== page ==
February 14, 2022 | Lotte Senior

Using a Theory of Change

What is a Theory of Change?

Now, more than ever, we all want to make an impact for a better world. But how do we know if a project is going to make the impact we want?

A Theory of Change (ToC) describes how and why an intervention (project) is assumed to lead to a desired end-result (impact to solve a problem). It can be used as a useful mindset, a framework or even a potential product, which helps to break down every step from problem, to solution, to impact.

A ToC demonstrates the causal chain of your initiative over time, with four steps:
  1. Input: Your intended activity. 
  2. Output: The immediate result of your initiative. 
  3. Outcome - The mid-term results or ripple effect.
  4. Desired impact: Usually a gradual or long-term result, harder to measure on its own.


Let’s look at a simple example: Kate wants to contribute to her local community. She has noticed an increased level of mental health problems and loneliness in her neighbourhood, and wants to do something about it - the problem. She decides that the way to to start-up a community gardening initiative to help - the solution. So far, not necessarily a clear chain from problem to solution to impact, right? 


We can break this down using a simple theory of change, 

  1. Input: Kate is offering a space for people to volunteer at the garden centre. 
  2. Output: Members of her community spend X many hours a week volunteering.
  3. Outcome: Volunteers become regulars, and therefore increase their levels of physical activity and time socializing by working at the garden centre. 
  4. Impact: Kate could conclude that the garden centre is helping to improve the communities’ overall mental health.



Through using a simple theory of change, Kate can break down the different steps towards her desired impact, and get an insight into any assumptions that she has about her initiative. For example, she could take her business model to the next level by testing whether the number of hours spent volunteering (output) truly affects the level of returning volunteers, or to what extent volunteers experience greater physical and social health (outcomes).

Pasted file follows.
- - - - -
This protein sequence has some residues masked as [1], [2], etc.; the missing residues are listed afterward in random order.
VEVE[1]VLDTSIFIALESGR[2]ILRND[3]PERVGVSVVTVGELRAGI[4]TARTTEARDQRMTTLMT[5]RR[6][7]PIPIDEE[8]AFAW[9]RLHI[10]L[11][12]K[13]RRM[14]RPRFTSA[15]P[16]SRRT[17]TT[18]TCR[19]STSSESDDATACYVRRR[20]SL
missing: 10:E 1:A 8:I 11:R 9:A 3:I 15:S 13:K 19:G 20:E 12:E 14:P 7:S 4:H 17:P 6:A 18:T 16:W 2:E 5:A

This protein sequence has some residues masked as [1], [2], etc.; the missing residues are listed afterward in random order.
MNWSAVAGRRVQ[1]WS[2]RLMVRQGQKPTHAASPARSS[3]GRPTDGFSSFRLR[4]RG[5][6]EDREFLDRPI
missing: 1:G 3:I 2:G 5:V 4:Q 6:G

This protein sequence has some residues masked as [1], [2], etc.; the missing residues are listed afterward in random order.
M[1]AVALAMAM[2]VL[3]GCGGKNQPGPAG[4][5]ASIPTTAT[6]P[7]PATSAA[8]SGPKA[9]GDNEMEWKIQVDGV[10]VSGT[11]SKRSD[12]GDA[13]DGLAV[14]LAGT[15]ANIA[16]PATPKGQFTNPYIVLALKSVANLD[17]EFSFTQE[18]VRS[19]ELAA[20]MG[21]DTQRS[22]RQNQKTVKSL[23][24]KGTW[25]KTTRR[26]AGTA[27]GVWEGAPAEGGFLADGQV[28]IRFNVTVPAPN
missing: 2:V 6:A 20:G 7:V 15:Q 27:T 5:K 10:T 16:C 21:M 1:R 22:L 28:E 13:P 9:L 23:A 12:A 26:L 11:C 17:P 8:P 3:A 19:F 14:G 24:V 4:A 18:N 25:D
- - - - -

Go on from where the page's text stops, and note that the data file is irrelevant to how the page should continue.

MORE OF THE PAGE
A theory of change (ToC) is a fantastic way to give your project impact a frame, but how can you make use of it within your organization to ensure your impact is clear to you, your team, and the outside world?

If you look at a broad range of impact driven organizations, you can see 3 overarching ways that ToC is used in their work:


  1. A broad way of thinking: 


The most obvious way would simply be using a ToC as a way of thinking. If you run an advocacy organization, for example, the impact you’re seeking to make will always be the centre of all the work you do and will need to be structured. By routinely coming back to a theory of change, you will ensure your business model is robust with a clear impact at the core of your work.


  1. A process within your project planning:


If your organization works on multiple mandates, you may need the idea of a ToC framework at a smaller scale for project management. For example, you can use the ToC steps (Input, output, outcome, impact) when coming up with an internal project plan, and use it as your step by step guide while managing your project team or measuring your progress. 


  1. A product for you external communications


Lastly, and most commonly used within the world of NGOs and the third sector, a ToC can be a very useful product for your external communications. Coming up with a full-proof and coherent theory of change takes time, and so it’s great to use as a way to explain your organization's mandate or objectives, for example as one key image for your external stakeholders.

Here is a great example of this by Help a Child.

“The power of a practical theory of change lies in its simplicity” (Muthle, 2021)


Starting small and simple to validate a chosen problem or to test your solution is crucial, especially if you're just starting up your business. This will become the core of any theory of change.


We implemented this when we organized a workshop with for the students at PLNT, the Leiden centre for innovation and entrepreneurship. The session was facilitated to help student entrepreneurs to bridge their initial business ideas with their desired impact, using the ToC framework.  


Through interactive activities, the group their peers to collect as many different perspectives as possible about their desired impact. By the end of the session, they all pitched their fantastic ideas, using a clear theory of change framework. 

Focus on your dream impact: Test your assumptions, keep it small, keep it simple!

Do you have a question about the theory of change or are you curious to use it in your organization, send an email to l.senior@outside-inc.nl.